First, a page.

MPEG-4 is a method of defining compression of audio and visual (AV) digital data. It was introduced in late 1998 and designated a standard for a group of audio and video coding formats and related technology agreed upon by the ISO/IEC Moving Picture Experts Group (MPEG) (ISO/IEC JTC1/SC29/WG11) under the formal standard ISO/IEC 14496 – ''Coding of audio-visual objects''. Uses of MPEG-4 include compression of AV data for web (streaming media) and CD distribution, voice (telephone, videophone) and broadcast television applications. The MPEG-4 standard was developed by a group led by Touradj Ebrahimi (later the JPEG president) and Fernando Pereira.


MPEG-4 absorbs many of the features of MPEG-1 and MPEG-2 and other related standards, adding new features such as (extended) VRML support for 3D rendering, object-oriented composite files (including audio, video and VRML objects), support for externally specified Digital Rights Management and various types of interactivity. AAC (Advanced Audio Coding) was standardized as an adjunct to MPEG-2 (as Part 7) before MPEG-4 was issued. MPEG-4 is still an evolving standard and is divided into a number of parts. Companies promoting MPEG-4 compatibility do not always clearly state which "part" level compatibility they are referring to. The key parts to be aware of are MPEG-4 Part 2 (including Advanced Simple Profile, used by codecs such as DivX, Xvid, Nero Digital and 3ivx and by QuickTime 6) and MPEG-4 part 10 (MPEG-4 AVC/H.264 or Advanced Video Coding, used by the x264 encoder, Nero Digital AVC, QuickTime 7, and high-definition video media like Blu-ray Disc). Most of the features included in MPEG-4 are left to individual developers to decide whether or not to implement. This means that there are probably no complete implementations of the entire MPEG-4 set of standards. To deal with this, the standard includes the concept of "profiles" and "levels", allowing a specific set of capabilities to be defined in a manner appropriate for a subset of applications. Initially, MPEG-4 was aimed primarily at low bit-rate video communications; however, its scope as a multimedia coding standard was later expanded. MPEG-4 is efficient across a variety of bit-rates ranging from a few kilobits per second to tens of megabits per second. MPEG-4 provides the following functions: * Improved coding efficiency over MPEG-2 * Ability to encode mixed media data (video, audio, speech) * Error resilience to enable robust transmission * Ability to interact with the audio-visual scene generated at the receiver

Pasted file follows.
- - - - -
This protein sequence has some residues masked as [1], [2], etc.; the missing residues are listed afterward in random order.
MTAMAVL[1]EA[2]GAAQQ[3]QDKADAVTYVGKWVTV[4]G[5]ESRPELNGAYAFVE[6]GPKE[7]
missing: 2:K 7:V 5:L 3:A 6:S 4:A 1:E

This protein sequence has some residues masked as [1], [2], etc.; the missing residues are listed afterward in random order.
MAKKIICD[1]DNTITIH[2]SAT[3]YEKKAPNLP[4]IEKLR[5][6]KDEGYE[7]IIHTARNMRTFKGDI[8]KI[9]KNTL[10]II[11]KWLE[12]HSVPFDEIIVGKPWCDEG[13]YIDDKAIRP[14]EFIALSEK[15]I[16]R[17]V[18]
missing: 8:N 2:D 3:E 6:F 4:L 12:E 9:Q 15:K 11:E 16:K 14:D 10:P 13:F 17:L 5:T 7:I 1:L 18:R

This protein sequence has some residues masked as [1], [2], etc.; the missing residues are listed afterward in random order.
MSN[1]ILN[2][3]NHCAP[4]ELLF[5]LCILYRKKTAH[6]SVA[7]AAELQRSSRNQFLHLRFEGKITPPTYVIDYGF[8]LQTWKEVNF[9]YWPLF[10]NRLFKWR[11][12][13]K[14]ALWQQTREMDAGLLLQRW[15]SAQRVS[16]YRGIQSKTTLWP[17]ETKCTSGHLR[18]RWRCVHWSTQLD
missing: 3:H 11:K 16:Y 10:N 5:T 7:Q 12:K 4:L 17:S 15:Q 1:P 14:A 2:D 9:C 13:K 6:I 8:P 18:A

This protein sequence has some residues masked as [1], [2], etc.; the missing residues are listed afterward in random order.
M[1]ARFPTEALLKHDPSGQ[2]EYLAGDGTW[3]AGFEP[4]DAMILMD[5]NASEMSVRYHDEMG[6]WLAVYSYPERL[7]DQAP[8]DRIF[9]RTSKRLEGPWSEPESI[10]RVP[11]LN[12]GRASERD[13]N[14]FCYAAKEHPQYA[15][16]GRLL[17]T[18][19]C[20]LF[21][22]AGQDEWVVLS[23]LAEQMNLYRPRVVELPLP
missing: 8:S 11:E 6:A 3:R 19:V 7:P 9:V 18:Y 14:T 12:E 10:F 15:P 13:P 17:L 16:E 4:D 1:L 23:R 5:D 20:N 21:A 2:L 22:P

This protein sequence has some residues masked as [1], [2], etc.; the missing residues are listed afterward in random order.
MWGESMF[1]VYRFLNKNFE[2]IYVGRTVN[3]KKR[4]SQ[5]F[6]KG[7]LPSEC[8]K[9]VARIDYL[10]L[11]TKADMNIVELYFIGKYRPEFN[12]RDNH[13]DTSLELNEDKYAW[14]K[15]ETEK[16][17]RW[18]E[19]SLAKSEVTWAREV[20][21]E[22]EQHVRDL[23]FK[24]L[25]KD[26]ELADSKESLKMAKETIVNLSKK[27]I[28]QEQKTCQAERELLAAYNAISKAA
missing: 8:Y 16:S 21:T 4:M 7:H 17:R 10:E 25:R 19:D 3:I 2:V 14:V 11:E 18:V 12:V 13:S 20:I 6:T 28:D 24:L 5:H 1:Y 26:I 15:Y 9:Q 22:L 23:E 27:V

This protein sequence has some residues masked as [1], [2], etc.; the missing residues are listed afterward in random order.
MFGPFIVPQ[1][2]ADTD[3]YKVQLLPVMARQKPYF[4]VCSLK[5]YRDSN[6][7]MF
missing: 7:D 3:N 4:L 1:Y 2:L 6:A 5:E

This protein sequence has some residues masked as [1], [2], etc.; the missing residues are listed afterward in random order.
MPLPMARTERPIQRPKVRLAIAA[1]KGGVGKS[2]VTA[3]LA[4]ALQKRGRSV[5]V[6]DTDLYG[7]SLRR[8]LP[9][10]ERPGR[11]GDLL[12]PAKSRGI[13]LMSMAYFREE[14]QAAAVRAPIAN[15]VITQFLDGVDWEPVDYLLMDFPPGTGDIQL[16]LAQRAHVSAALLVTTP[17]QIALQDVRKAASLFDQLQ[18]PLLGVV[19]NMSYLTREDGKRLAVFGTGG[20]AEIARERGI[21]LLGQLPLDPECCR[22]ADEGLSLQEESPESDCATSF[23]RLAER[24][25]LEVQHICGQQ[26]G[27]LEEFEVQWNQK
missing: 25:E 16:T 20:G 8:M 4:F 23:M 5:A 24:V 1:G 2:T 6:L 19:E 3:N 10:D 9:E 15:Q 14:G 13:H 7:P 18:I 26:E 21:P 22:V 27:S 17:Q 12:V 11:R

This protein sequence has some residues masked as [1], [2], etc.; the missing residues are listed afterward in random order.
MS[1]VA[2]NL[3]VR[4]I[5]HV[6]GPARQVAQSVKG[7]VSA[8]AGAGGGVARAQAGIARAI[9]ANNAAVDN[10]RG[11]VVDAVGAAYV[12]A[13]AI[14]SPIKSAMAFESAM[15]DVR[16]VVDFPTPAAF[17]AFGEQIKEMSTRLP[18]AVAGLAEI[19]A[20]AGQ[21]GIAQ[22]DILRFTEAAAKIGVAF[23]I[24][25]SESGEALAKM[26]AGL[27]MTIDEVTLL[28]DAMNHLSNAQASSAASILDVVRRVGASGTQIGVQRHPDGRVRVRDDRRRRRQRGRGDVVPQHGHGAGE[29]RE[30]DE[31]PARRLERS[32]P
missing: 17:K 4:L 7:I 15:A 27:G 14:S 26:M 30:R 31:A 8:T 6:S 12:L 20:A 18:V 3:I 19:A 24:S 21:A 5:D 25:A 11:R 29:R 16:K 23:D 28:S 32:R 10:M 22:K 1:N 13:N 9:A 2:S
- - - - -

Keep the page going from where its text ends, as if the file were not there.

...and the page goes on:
MPEG-4 provides a series of technologies for developers, for various service-providers and for end users: * MPEG-4 enables different software and hardware developers to create multimedia objects possessing better abilities of adaptability and flexibility to improve the quality of such services and technologies as digital television, animation graphics, the World Wide Web and their extensions. * Data network providers can use MPEG-4 for data transparency. With the help of standard procedures, MPEG-4 data can be interpreted and transformed into other signal types compatible with any available network. * The MPEG-4 format provides end users with a wide range of interaction with various animated objects. * Standardized Digital Rights Management signaling, otherwise known in the MPEG community as Intellectual Property Management and Protection (IPMP). The MPEG-4 format can perform various functions, among which might be the following: * Multiplexes and synchronizes data, associated with media objects, in such a way that they can be efficiently transported further via network channels. * Interaction with the audio-visual scene, which is formed on the side of the receiver.